(10:58) Jakob Lusensky: Don, do you have anything for now, any spontaneous reactions to what’s been shared?
(11:05) Donald Carveth: Well, the idea of the need for conscience or for the voice of conscience to become conscious: my thoughts immediately go to the Jung paper, and the superb example he gives of the man who has the dream of both arms covered in black dirt. So this is a man who, before his discussion of his dream with Jung, has been having an unconscious conscience, an unconscious reaction of conscience. He has not been conscious of what his conscience is aware of and is saying; through the analysis of the dream, he becomes aware of conscious of it. So, our capacity to blind ourselves to conscience is profound. It’s all over the place. I think much of my practice involves the kind of thing that Jung is describing in that dream.
(12:11) Sean McGrath: And what I think Jung has so—what he’s so superbly pointing out there is that this voice of God, conscience, is not enough. Sometimes it’s just the voice of the community, sometimes it’s some buried instinct for what’s right, and sometimes it’s actually something that should actually be resisted. In other words, the spontaneity of the voice, the fact that the voice is direct and instinctive, is not enough. It has to be brought to this other level. And I think this is very strong in Jung. Somewhere Jung says that the only evil is unconsciousness.
And this I think touches on your work, Don. That this growth in consciousness, which psychoanalysis aims toward, has to be understood as a moral drive towards the good, or as an ethical drive—this is the way Jung would prefer it, because he sees this distinction between morality and ethics. And I think your work has brought this out. What I understand Don to be doing is he’s giving the lie to a kind of classical Freudianism which understood the psychoanalytical tradition to be kind of amoral in a certain way, or indifferent. It’s amoral, and then I guess metaphysical and religious questions, cause they all tend to go together, Freud saw pretty clearly. And once you start talking about morality, religion and philosophy’s around the corner. He didn’t want to go around that corner.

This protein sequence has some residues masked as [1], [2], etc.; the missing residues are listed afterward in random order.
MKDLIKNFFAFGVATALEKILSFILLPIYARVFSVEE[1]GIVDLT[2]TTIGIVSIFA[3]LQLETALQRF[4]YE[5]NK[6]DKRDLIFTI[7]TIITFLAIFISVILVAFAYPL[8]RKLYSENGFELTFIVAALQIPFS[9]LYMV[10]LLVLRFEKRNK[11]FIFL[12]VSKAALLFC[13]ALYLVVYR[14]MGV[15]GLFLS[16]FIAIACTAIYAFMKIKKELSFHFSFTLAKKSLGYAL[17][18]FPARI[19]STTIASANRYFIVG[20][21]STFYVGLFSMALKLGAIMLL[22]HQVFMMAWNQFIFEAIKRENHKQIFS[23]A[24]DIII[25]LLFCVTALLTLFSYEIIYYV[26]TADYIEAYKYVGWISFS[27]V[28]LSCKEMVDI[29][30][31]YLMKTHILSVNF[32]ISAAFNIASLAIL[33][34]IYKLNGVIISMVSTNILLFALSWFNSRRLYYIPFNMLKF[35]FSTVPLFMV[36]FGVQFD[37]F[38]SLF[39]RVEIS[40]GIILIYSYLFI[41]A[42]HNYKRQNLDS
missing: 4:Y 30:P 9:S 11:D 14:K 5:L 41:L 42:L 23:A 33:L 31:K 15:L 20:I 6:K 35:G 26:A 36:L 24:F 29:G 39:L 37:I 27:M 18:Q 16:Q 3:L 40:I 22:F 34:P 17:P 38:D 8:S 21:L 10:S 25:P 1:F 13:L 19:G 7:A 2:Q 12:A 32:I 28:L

But it seems to me that what Don has done in this book is he’s argued that, you know, you’ve already turned that corner, insofar as [the] conscious, a growth in consciousness, is always a good thing. And a resistance to consciousness is always a bad thing. And that seems to me to be something that’s actually a medieval principle.
(13:50) Donald Carveth: So I have a problem with a part of what you said earlier, Sean. And it’s a problem, I think, in a lot of the literature. I think also in Jung. Part of the problem is the failure to distinguish conscience from superego. The word conscience is being used too indiscriminately here. I think we really need a radical distinction between conscience and superego. I mean, both conscience and superego appear as voices in our heads. Both conscience and superego can show up in dreams, as in the dream offered by Jung. But they’re very different principles. And it very much confuses our thinking to use the word conscience to describe both. Because I think conscience is of God. And I think it’s a lot of the time not nearly as hard as people think to discriminate between these voices in our heads.